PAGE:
And so I got out my virtual Rolodex, and I called up a few people, most of whom I tended to keep in touch with anyway. I didn't just call them when I needed them as it were. So, that was very helpful. And I think everyone recognizes that's a best practice in networking now, you don't just call people when you need them. And a few opportunities came up that I knew them well enough, they knew me well enough to know there was a match and we got started on some projects. So since that time, I've built a fairly significant client base, and in almost every exception is just been repeat business, which means I must be doing something right.

Episode 65: Preparing to Take the Leap into Consulting—with Veronica Sagastume

Veronica Sagastume: My first client was actually...You are in the consulting world, as well, and I'm sure you hear this a lot, it is my last corporate employer. I went and spoke to the CEO and I sort of explained to him where I was at. I knew that me leaving, or giving two weeks, was going to put the company in an uncomfortable position, let's just say that. No one is irreplaceable. We're all replaceable, but it was not the best timing. So, I give him a proposal on how I could transition from a full-time employee to a part-time consultant. My proposal included that I would stay on long enough to help him find my replacement and make the transition however long that took. But that last full-time employer became my very first paying consulting client in a part-time basis so that I could then go out and seek other consulting work and with other clients.

Deb Zahn: That's so smart. I've seen other folks who have been wise enough to do that they already know how good you are, so why wouldn't they be your first client.

Veronica Sagastume: They could see the benefit of help me staying on long enough...It's also how you position it, right? You could serve it up in a really disgruntled, or “I'm done I don't want to do this anymore” way. Or you could say, “Hey. I'm making some changes and I would like to do the right thing by the business, by you, and here's how we can do it so it's a win/win for both of us.” It's always how you present it.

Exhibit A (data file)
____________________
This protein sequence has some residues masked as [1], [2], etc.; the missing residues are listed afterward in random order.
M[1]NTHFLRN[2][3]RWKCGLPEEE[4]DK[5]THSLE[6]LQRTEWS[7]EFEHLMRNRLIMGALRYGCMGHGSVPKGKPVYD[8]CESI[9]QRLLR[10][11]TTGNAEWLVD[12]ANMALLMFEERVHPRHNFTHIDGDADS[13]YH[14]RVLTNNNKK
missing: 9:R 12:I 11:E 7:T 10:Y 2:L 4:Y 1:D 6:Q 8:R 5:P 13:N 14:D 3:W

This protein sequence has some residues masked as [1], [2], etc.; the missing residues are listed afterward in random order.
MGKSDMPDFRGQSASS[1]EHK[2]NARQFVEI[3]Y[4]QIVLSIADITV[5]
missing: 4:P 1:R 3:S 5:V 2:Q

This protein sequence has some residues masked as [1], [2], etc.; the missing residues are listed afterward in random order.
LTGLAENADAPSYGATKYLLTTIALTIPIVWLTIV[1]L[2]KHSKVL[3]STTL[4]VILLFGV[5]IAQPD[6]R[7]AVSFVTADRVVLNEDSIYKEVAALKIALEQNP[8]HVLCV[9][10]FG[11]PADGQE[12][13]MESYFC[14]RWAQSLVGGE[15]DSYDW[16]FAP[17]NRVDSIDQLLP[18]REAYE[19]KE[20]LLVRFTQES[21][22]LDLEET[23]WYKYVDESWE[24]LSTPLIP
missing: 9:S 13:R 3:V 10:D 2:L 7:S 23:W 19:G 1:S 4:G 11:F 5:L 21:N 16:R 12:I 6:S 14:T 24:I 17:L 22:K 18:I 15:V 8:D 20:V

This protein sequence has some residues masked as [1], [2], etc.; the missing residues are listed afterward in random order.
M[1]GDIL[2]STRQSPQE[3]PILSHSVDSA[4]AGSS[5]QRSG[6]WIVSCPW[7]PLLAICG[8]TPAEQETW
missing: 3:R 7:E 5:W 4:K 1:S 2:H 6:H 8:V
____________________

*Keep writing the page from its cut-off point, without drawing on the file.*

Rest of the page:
Thanks so much for listening to this episode of the Craft of Consulting podcast. I want to ask you to do actually three things. If you enjoyed this episode, or you've enjoyed any of my other ones, hit subscribe. I've got a lot of other great guests that are coming up and a lot of other great content and I don't want you to miss anything.

The other two things that I'm going to ask you to do is one is if you have any comments, so if you have any suggestions or any kind of feedback that will help make this podcast more helpful to more listeners, please include those. Then the last thing is, again, if you've gotten something out of this, share it. Share it with somebody you know who's a consultant or thinking about being a consultant, and make sure that they also have access to all this great content and all the other great content that's going to be coming up.

So as always, you can go and get more wonderful information and tools at craftofconsulting.com.

Thanks so much. I will talk to you on the next episode. Bye-bye.